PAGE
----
While reports are still coming in, social media posts show structural damage to buildings in Melbourne, including on Chapel Street.
Greater risk for buildings designed before 1979
Richard Salter, head of structural engineering in Victoria and South Australia for Arup, highlights design requirements that have been in place since the late 70's in Australia for structures of a certain risk category.
He tells Business News Australia that buildings designed and built before 1979 weren't specifically designed for seismic loadings "but that’s not to say they don’t have capacity to deal with them".
"When you’re talking about an earthquake, you want a building to absorb the energy of the earthquake, and for the building to have a certain level of what we call ductility," Salter says.
"Think about a paperclip bending back and forth - you can do that once or twice without it breaking, and that's because steels and metals have a level of ductility so they can absorb a shake and not collapse.
"You’re looking to absorb load through that ductile mechanism, and timber and steel for example are good at that. Concrete buildings, which are most common in Melbourne for buildings of scale, can be designed and are designed to be specifically able to absorb those dynamic loads from earthquakes."
However, the engineer explains older buildings with significant brickwork are more at risk.
"Where you certainly run into trouble, and we’ve seen it around the world and I think we’ve seen it today, is masonry construction that for want of a better term is effectively brittle," he says.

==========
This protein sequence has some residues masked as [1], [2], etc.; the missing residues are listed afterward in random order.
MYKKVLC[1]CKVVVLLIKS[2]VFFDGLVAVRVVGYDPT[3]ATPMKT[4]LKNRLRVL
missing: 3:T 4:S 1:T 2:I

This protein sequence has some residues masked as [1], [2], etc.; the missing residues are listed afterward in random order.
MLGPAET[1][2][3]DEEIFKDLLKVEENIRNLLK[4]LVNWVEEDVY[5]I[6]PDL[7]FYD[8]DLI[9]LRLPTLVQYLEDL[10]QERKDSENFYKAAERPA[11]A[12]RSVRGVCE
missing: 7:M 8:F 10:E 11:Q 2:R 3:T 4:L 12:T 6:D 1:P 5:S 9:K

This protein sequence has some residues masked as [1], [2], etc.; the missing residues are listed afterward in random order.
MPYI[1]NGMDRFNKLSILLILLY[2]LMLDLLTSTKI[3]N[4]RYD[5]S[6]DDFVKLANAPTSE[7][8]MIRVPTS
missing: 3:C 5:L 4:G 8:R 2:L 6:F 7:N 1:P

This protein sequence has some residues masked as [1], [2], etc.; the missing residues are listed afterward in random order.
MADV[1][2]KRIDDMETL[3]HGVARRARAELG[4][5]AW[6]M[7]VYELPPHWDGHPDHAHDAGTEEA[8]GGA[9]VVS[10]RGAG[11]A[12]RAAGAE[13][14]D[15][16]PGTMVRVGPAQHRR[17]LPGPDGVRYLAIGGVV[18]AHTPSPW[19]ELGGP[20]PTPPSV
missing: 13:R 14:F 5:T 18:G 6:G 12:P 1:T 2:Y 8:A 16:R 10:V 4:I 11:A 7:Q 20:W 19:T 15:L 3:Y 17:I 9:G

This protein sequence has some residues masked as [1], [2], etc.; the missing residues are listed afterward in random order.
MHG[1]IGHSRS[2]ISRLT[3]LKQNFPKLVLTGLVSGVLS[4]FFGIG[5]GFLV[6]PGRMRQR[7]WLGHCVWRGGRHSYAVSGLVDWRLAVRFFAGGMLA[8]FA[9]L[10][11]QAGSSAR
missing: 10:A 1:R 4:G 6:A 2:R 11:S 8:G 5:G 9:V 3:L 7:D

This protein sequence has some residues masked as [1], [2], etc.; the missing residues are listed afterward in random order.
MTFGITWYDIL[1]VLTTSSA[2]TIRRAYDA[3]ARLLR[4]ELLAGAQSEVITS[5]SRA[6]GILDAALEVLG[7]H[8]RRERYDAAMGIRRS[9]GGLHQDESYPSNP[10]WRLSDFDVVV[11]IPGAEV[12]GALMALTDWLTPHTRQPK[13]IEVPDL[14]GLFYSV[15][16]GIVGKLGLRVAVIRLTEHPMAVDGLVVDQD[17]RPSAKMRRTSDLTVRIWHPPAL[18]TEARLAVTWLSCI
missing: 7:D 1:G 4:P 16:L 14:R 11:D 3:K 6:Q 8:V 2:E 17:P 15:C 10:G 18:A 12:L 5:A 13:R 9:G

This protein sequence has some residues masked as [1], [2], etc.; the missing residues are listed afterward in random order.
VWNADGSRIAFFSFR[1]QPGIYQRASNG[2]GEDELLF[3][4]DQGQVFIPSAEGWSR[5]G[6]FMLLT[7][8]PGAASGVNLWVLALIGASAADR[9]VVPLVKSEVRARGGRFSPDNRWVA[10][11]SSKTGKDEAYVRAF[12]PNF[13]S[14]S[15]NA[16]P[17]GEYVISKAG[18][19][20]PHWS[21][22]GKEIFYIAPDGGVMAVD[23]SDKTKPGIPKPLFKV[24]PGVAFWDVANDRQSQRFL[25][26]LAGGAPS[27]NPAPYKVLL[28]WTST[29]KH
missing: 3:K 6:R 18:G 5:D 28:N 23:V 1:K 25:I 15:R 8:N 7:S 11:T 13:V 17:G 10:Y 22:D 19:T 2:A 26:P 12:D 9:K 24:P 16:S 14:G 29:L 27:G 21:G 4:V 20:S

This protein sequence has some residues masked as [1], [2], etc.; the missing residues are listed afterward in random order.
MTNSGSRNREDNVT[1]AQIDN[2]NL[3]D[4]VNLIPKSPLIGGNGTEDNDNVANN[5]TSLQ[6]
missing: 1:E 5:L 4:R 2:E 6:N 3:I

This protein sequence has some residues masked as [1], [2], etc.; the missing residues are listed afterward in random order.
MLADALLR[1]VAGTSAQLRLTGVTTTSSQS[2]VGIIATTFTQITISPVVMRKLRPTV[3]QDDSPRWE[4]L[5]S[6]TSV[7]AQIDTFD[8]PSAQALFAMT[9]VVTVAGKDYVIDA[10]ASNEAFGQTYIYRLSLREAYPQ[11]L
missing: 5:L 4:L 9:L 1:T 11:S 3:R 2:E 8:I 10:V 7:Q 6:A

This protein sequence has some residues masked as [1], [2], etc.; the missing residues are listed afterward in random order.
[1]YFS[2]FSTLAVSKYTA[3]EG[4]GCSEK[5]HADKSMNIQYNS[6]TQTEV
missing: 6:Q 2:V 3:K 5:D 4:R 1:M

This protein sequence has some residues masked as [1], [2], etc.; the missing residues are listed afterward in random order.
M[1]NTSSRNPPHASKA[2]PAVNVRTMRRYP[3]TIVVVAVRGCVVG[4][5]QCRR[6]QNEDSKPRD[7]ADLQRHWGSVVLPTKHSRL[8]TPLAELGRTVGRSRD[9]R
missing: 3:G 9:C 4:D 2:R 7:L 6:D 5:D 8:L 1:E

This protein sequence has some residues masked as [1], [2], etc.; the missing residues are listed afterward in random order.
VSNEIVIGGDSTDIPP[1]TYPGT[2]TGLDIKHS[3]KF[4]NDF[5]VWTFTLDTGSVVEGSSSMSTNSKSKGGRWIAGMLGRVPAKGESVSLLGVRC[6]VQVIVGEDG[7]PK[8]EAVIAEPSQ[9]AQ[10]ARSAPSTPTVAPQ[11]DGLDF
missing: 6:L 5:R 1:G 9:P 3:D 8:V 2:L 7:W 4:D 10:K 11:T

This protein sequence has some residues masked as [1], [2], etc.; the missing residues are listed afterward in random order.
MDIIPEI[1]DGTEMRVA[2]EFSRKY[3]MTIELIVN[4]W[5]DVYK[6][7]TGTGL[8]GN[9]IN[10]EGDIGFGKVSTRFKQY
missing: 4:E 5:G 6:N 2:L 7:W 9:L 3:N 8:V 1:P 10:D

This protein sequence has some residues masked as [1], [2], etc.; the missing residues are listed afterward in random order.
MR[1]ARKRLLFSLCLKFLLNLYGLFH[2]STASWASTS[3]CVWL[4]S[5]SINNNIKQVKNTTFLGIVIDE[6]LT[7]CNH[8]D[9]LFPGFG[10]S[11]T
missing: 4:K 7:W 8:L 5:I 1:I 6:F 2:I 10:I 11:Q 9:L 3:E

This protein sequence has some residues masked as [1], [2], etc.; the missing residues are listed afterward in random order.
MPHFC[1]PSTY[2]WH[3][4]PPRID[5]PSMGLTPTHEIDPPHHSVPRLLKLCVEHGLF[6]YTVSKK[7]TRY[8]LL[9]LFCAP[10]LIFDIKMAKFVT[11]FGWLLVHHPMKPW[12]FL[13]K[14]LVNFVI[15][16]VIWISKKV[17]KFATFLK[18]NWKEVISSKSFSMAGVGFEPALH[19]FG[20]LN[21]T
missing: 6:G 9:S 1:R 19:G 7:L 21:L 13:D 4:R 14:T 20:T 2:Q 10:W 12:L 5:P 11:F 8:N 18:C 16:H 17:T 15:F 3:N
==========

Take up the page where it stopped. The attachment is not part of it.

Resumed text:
"If you shake a brick parapet that has no restraint from say a timber or a steel structure, then once that brick wall or parapet is overloaded or pushed off balance, it will collapse. It has no mechanism to right itself.
"Your well-detailed concrete and steel modern buildings shouldn’t be at risk, but certainly where you have buildings with significant brickwork that’s where we as engineers need to put a lot of focus on designing that appropriately to be restrained, and that’s where historic buildings can be at risk, and that’s where you see cracking."
No damage done to mine near earthquake epicentre
A mine operated by ASX-listed White Rock Minerals (ASX: WRM), located approximately 60km south from the epicentre of the Mansfield earthquake, was not damaged this morning, with all personnel safe and accounted for.
According to the mining company, the Woods Point Gold Project site experienced significant shaking and aftershocks were still being felt at the time the statement was published to the ASX.
Nine personnel were underground at the time, and all are safe, accounted for, and back on the surface.
"The shaft and winder remained operational and there are no immediate signs of damage," WRM said.
"Site management are following their Emergency Response protocols and have devised an inspection plan for site and underground infrastructure.
"At this stage there is no plan to immediately return to underground activities until the aftershocks have subsided, and only at such a time that the site integrity has been checked/inspected to confirm no damage."
Shares in WRM are up 1.82 per cent to $0.28 per share at 11.13am AEST.
More to come…